• Bart

      says:

      It’s about time whatever Austn Govt power-that-be gets in & investigates why the TWU is having such a stranglehold on Strawbridge & Deloitte’s, & its’ managing of the Vol Admin process.
      It’s a private company, & a private process, so why is TWU, in the guise of ‘looking after employees’, there at all? They should be banned.
      If the Administrator had more ‘experience’, this is the FIRST airline collapse he’s done, he’d steer well away from unions’, so too, the US ‘bidders’.
      This is not going to end well, in any way.

    • Hein Vandenbergh

      says:

      Sound analysis, Neil.

  • Mike

    says:

    who cares what a union thinks ? They are partly responsible for Virgin woes.

    • Hein Vandenbergh

      says:

      Indeed…

  • Neil (BNE)

    says:

    Your article states “so the comments will be viewed as hugely significant, particularly as union support will be vital in deciding who will win the contest.“
    I certainly hope that this is not the case: that a union has “significant” and “vital” input into an commercial decision.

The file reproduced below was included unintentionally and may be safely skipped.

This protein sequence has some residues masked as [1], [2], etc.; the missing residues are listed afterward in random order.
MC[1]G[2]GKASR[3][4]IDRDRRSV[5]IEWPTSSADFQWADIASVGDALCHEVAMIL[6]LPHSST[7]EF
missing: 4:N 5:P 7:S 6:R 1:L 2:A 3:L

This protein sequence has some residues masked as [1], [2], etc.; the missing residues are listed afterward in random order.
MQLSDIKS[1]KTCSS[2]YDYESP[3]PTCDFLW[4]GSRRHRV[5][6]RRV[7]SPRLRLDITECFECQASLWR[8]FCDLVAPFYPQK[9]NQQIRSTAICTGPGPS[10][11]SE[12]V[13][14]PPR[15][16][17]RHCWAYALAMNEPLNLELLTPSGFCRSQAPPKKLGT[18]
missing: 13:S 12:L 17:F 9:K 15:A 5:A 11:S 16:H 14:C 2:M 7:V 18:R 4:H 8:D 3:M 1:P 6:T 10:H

The said union has absolutely no qualifications or real business experience so not sure how their “significant and vital input” is relevant.
    The union’s role is to look after their member’s welfare and entitlements. They have to cop the decision of the administrators like everyone else and stop playing politics.

    • Adam Thorn

      says:

      Hi Neil,

      Unions are in a uniquely powerful position in this deal. Firstly, they are representing a block of creditors but secondly, Virgin 2.0 will want to keep the TWU onboard during the tricky next 12 months. Previously, the TWU has had a strong relationship with Virgin and a poor one with Qantas – the recent strikes pre-pandemic show how costly that can be.

      So far, the TWU has played nice and been supportive of everyone, so having a pop at the bondholders felt like a significant move.

      Thanks,

      Adam

      • Andrew

        says:

        and thirdly the TWU is a major Kingmaker for ALP politicians as well as a source of funds.